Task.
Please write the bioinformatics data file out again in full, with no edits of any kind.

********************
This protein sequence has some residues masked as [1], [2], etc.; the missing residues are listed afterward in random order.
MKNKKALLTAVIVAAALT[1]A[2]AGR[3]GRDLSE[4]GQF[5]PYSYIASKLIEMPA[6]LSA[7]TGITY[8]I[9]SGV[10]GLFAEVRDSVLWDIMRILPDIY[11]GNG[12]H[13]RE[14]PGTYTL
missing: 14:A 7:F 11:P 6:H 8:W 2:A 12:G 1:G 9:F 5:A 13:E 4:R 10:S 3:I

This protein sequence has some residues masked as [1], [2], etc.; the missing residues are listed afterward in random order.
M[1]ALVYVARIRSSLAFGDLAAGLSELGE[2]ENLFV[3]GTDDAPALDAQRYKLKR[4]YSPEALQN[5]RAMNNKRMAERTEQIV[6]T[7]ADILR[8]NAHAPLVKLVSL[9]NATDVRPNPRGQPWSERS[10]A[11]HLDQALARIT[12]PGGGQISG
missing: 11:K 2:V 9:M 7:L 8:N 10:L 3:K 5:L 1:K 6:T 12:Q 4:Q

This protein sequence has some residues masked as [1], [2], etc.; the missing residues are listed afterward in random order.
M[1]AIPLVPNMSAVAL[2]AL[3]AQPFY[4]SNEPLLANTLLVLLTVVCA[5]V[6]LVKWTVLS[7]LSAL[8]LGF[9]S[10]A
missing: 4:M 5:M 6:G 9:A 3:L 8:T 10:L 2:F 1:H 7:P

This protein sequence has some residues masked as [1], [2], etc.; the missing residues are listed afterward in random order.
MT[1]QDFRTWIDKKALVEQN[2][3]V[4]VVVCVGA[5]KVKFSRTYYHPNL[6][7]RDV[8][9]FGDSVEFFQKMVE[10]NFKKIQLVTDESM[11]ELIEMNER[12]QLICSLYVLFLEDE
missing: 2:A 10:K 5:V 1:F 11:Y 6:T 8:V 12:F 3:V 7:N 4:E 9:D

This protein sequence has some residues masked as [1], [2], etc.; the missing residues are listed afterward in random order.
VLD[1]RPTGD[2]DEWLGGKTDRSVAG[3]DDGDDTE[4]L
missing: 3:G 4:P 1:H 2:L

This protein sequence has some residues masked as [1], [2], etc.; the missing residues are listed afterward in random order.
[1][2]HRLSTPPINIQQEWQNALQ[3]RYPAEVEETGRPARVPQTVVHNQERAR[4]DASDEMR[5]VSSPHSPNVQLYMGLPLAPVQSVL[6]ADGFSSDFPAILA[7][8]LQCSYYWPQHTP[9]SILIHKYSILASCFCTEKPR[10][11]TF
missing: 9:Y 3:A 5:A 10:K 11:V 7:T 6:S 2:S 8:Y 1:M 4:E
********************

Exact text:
This protein sequence has some residues masked as [1], [2], etc.; the missing residues are listed afterward in random order.
MKNKKALLTAVIVAAALT[1]A[2]AGR[3]GRDLSE[4]GQF[5]PYSYIASKLIEMPA[6]LSA[7]TGITY[8]I[9]SGV[10]GLFAEVRDSVLWDIMRILPDIY[11]GNG[12]H[13]RE[14]PGTYTL
missing: 14:A 7:F 11:P 6:H 8:W 2:A 12:G 1:G 9:F 5:A 13:E 4:R 10:S 3:I

This protein sequence has some residues masked as [1], [2], etc.; the missing residues are listed afterward in random order.
M[1]ALVYVARIRSSLAFGDLAAGLSELGE[2]ENLFV[3]GTDDAPALDAQRYKLKR[4]YSPEALQN[5]RAMNNKRMAERTEQIV[6]T[7]ADILR[8]NAHAPLVKLVSL[9]NATDVRPNPRGQPWSERS[10]A[11]HLDQALARIT[12]PGGGQISG
missing: 11:K 2:V 9:M 7:L 8:N 10:L 3:K 5:L 1:K 6:T 12:Q 4:Q

This protein sequence has some residues masked as [1], [2], etc.; the missing residues are listed afterward in random order.
M[1]AIPLVPNMSAVAL[2]AL[3]AQPFY[4]SNEPLLANTLLVLLTVVCA[5]V[6]LVKWTVLS[7]LSAL[8]LGF[9]S[10]A
missing: 4:M 5:M 6:G 9:A 3:L 8:T 10:L 2:F 1:H 7:P

This protein sequence has some residues masked as [1], [2], etc.; the missing residues are listed afterward in random order.
MT[1]QDFRTWIDKKALVEQN[2][3]V[4]VVVCVGA[5]KVKFSRTYYHPNL[6][7]RDV[8][9]FGDSVEFFQKMVE[10]NFKKIQLVTDESM[11]ELIEMNER[12]QLICSLYVLFLEDE
missing: 2:A 10:K 5:V 1:F 11:Y 6:T 8:V 12:F 3:V 7:N 4:E 9:D

This protein sequence has some residues masked as [1], [2], etc.; the missing residues are listed afterward in random order.
VLD[1]RPTGD[2]DEWLGGKTDRSVAG[3]DDGDDTE[4]L
missing: 3:G 4:P 1:H 2:L

This protein sequence has some residues masked as [1], [2], etc.; the missing residues are listed afterward in random order.
[1][2]HRLSTPPINIQQEWQNALQ[3]RYPAEVEETGRPARVPQTVVHNQERAR[4]DASDEMR[5]VSSPHSPNVQLYMGLPLAPVQSVL[6]ADGFSSDFPAILA[7][8]LQCSYYWPQHTP[9]SILIHKYSILASCFCTEKPR[10][11]TF
missing: 9:Y 3:A 5:A 10:K 11:V 7:T 6:S 2:S 8:Y 1:M 4:E